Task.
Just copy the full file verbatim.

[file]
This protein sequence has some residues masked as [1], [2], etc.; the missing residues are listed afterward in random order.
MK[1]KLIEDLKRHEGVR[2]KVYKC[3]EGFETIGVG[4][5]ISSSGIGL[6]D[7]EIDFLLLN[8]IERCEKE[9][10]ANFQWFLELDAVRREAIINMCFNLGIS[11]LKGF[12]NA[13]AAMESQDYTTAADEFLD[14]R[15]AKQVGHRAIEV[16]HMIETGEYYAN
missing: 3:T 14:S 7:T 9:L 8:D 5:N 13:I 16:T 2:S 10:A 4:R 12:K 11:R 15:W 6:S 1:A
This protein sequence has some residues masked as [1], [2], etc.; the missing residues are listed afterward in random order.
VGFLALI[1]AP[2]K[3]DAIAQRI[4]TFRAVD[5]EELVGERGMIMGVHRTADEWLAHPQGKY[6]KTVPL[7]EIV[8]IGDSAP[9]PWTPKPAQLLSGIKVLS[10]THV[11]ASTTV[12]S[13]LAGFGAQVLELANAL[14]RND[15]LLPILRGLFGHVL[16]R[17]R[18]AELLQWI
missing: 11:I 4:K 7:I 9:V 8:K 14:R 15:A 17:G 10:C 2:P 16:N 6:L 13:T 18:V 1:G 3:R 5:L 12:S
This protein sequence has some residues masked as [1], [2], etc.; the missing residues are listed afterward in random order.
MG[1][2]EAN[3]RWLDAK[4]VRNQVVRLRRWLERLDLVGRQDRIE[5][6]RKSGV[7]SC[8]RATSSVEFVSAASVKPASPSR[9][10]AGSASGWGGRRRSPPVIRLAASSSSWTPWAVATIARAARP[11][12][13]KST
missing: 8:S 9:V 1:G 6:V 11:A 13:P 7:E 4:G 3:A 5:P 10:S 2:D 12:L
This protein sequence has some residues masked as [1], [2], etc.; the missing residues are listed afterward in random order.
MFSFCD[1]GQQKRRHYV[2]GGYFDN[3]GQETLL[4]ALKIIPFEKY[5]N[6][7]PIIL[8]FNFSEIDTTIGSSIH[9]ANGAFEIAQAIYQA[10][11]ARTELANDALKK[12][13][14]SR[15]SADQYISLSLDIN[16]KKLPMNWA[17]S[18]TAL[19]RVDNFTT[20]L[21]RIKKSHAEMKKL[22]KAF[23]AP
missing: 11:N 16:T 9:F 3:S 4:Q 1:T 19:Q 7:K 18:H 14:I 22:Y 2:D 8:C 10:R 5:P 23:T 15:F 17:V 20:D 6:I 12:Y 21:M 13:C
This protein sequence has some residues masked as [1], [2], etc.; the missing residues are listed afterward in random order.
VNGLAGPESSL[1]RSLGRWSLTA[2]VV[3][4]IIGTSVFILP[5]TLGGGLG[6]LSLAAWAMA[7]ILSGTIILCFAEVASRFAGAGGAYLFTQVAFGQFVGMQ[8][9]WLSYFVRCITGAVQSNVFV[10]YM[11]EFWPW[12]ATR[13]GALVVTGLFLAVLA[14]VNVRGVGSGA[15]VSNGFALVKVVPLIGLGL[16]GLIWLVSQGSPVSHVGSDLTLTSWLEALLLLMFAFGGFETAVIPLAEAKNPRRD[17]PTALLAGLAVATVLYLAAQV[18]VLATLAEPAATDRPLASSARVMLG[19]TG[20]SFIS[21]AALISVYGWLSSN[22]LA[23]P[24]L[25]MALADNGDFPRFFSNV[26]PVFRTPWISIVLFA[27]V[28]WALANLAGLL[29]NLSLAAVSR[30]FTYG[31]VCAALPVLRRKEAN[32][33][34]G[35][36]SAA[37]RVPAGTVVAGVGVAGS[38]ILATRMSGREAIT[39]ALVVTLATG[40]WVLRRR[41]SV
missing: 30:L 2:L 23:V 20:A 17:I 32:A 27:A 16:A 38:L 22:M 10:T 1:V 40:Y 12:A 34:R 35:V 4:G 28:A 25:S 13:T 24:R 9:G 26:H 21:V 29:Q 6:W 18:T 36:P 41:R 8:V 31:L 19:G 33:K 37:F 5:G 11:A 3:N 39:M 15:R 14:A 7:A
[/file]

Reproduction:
This protein sequence has some residues masked as [1], [2], etc.; the missing residues are listed afterward in random order.
MK[1]KLIEDLKRHEGVR[2]KVYKC[3]EGFETIGVG[4][5]ISSSGIGL[6]D[7]EIDFLLLN[8]IERCEKE[9][10]ANFQWFLELDAVRREAIINMCFNLGIS[11]LKGF[12]NA[13]AAMESQDYTTAADEFLD[14]R[15]AKQVGHRAIEV[16]HMIETGEYYAN
missing: 3:T 14:S 7:T 9:L 8:D 5:N 13:I 16:T 2:S 10:A 4:R 12:K 11:R 15:W 6:S 1:A
This protein sequence has some residues masked as [1], [2], etc.; the missing residues are listed afterward in random order.
VGFLALI[1]AP[2]K[3]DAIAQRI[4]TFRAVD[5]EELVGERGMIMGVHRTADEWLAHPQGKY[6]KTVPL[7]EIV[8]IGDSAP[9]PWTPKPAQLLSGIKVLS[10]THV[11]ASTTV[12]S[13]LAGFGAQVLELANAL[14]RND[15]LLPILRGLFGHVL[16]R[17]R[18]AELLQWI
missing: 11:I 4:K 7:I 9:V 8:K 14:R 15:A 17:G 10:C 2:P 16:N 6:L 13:T 18:V 1:G 3:R 5:L 12:S
This protein sequence has some residues masked as [1], [2], etc.; the missing residues are listed afterward in random order.
MG[1][2]EAN[3]RWLDAK[4]VRNQVVRLRRWLERLDLVGRQDRIE[5][6]RKSGV[7]SC[8]RATSSVEFVSAASVKPASPSR[9][10]AGSASGWGGRRRSPPVIRLAASSSSWTPWAVATIARAARP[11][12][13]KST
missing: 8:S 9:V 1:G 6:V 11:A 13:P 7:E 4:G 3:A 5:P 10:S 2:D 12:L
This protein sequence has some residues masked as [1], [2], etc.; the missing residues are listed afterward in random order.
MFSFCD[1]GQQKRRHYV[2]GGYFDN[3]GQETLL[4]ALKIIPFEKY[5]N[6][7]PIIL[8]FNFSEIDTTIGSSIH[9]ANGAFEIAQAIYQA[10][11]ARTELANDALKK[12][13][14]SR[15]SADQYISLSLDIN[16]KKLPMNWA[17]S[18]TAL[19]RVDNFTT[20]L[21]RIKKSHAEMKKL[22]KAF[23]AP
missing: 11:N 16:T 9:F 3:S 4:Q 1:T 19:Q 7:K 18:H 14:I 22:Y 2:D 8:C 10:R 5:P 23:T 15:F 17:V 20:D 6:I 12:Y 21:M 13:C
This protein sequence has some residues masked as [1], [2], etc.; the missing residues are listed afterward in random order.
VNGLAGPESSL[1]RSLGRWSLTA[2]VV[3][4]IIGTSVFILP[5]TLGGGLG[6]LSLAAWAMA[7]ILSGTIILCFAEVASRFAGAGGAYLFTQVAFGQFVGMQ[8][9]WLSYFVRCITGAVQSNVFV[10]YM[11]EFWPW[12]ATR[13]GALVVTGLFLAVLA[14]VNVRGVGSGA[15]VSNGFALVKVVPLIGLGL[16]GLIWLVSQGSPVSHVGSDLTLTSWLEALLLLMFAFGGFETAVIPLAEAKNPRRD[17]PTALLAGLAVATVLYLAAQV[18]VLATLAEPAATDRPLASSARVMLG[19]TG[20]SFIS[21]AALISVYGWLSSN[22]LA[23]P[24]L[25]MALADNGDFPRFFSNV[26]PVFRTPWISIVLFA[27]V[28]WALANLAGLL[29]NLSLAAVSR[30]FTYG[31]VCAALPVLRRKEAN[32][33][34]G[35][36]SAA[37]RVPAGTVVAGVGVAGS[38]ILATRMSGREAIT[39]ALVVTLATG[40]WVLRRR[41]SV
missing: 30:L 2:L 23:V 20:A 17:I 32:A 27:A 16:A 38:L 22:M 10:T 1:V 40:Y 12:A 34:R 35:V 4:G 28:A 25:S 13:T 24:R 9:G 26:H 21:V 29:Q 6:W 18:T 36:P 41:R 8:V 31:L 19:G 33:K 37:F 5:G 11:A 3:N 39:M 15:R 14:A 7:A